Wednesday, June 6, 2012

Not an Expert? Then Go Out and Find One!

The article "Not an Expert? Thank Go Out and Find One!" talks about the digital age that teachers live in and how there is little hope keeping up with the speed at trends in science and technology. One of the key components of this article was the truthfulness that the educator shares with his students and that is that he is learning just as they are. As he puts it, the industry is just to progressive for any full time teacher to keep up with so why not find someone who is an expert it that particular field and use them to help fill in the gaps of his educational plan. Instead of faking it he uses subject matter experts (SMEs) for any given topic and uses them as consultants for his class. He then uses a short steaming video, stopping occasionally to discuss what they are learning. By the end of the lesson they have all learned something new together which also helps build class unity.

While looking into the future and thinking about how I will keep up with new information and new technology, I think this article shows how we can do it. Connecting with the kids through not only being honest but learning side by side, I believe will be a great way to connect with the students. With the use of steaming videos and the Internet search possibilities, the amount of information that is accessible today is greater than ever before. Experiencing learning through the Internet may be new to me but I'm sure that the kids of today are already using the Internet to access information, why shouldn't we. They will be able to see first hand about life long learning and how when you don't know something or are not proficient at it, that there are resources out there to help you get the knowledge you desire.

This article seems to represent the NETS standards number 3 which Model Digital Age Work and Learning. As teachers we need to learn how to use the current technology available and find ways to transfer the information to our students through creative learning and teaching. it describes being able to communicate relevant information or ideas to to not only our student but to peers and parents alike. Being able to collaborate with students at the same time using new technology or resources that is available is another keep component. The last important point for NETS standard number 3 is to "Model and facilitate effective use of current and emerging digital tools to locate, analyze, evaluate, and use information resources to support research and learning. I think the last one really sums it up and shows our students not only how to find information but how we can all use it together a learning tool.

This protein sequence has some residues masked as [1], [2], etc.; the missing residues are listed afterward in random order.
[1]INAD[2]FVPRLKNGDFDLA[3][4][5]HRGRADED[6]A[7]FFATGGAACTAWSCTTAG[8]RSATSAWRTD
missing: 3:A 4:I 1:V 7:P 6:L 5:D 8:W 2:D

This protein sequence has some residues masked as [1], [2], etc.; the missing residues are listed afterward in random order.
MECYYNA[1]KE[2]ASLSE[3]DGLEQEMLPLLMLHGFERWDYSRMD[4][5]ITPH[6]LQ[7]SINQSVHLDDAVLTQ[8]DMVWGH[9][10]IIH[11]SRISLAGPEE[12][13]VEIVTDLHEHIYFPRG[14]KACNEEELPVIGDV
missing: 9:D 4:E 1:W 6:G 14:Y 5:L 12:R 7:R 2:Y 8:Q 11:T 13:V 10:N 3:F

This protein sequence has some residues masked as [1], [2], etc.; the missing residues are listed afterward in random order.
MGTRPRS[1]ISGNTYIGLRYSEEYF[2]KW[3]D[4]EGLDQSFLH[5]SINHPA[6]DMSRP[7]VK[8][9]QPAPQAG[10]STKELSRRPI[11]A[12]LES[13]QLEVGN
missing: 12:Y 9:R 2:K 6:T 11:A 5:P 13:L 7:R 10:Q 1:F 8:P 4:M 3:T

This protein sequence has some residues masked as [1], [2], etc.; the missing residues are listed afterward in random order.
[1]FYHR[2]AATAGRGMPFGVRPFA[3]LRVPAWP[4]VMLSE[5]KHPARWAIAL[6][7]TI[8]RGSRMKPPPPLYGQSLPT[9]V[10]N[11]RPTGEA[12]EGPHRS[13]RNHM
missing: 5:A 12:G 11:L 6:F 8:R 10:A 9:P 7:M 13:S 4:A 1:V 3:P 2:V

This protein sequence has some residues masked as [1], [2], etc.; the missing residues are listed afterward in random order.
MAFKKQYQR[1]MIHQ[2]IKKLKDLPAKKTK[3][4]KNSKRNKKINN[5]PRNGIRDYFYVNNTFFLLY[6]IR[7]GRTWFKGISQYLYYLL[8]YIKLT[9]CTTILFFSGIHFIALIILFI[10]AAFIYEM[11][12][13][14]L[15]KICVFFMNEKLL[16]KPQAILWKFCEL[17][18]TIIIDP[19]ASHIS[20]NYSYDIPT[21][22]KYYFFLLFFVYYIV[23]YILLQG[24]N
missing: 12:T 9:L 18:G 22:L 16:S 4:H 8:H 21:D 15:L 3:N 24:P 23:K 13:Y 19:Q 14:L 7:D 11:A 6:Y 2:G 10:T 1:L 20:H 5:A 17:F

Bill Heldman (2011) Not an Expert? Than Go Out and Find One! Learning and Leading with Technology, 39(1), 30

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  1. Can you post a link to the article you have reviewed so I can click on it and read it for myself? :)Thx!

  2. Tony,
    I agree that it is almost impossible for a teacher, or almost anyone outside of the technology field to keep up with all of the new technologies. I do have an opinion that greatly differs from yours, because I feel that teachers do not need to keep up with all of the growing technologies. Technology is not a key component in education, teachers are. I feel the emphasis being placed on new technology greatly devalues the teacher. An emphasis on technology also leaves out many students from lower economic backgrounds because those students can not afford computers or the internet at home.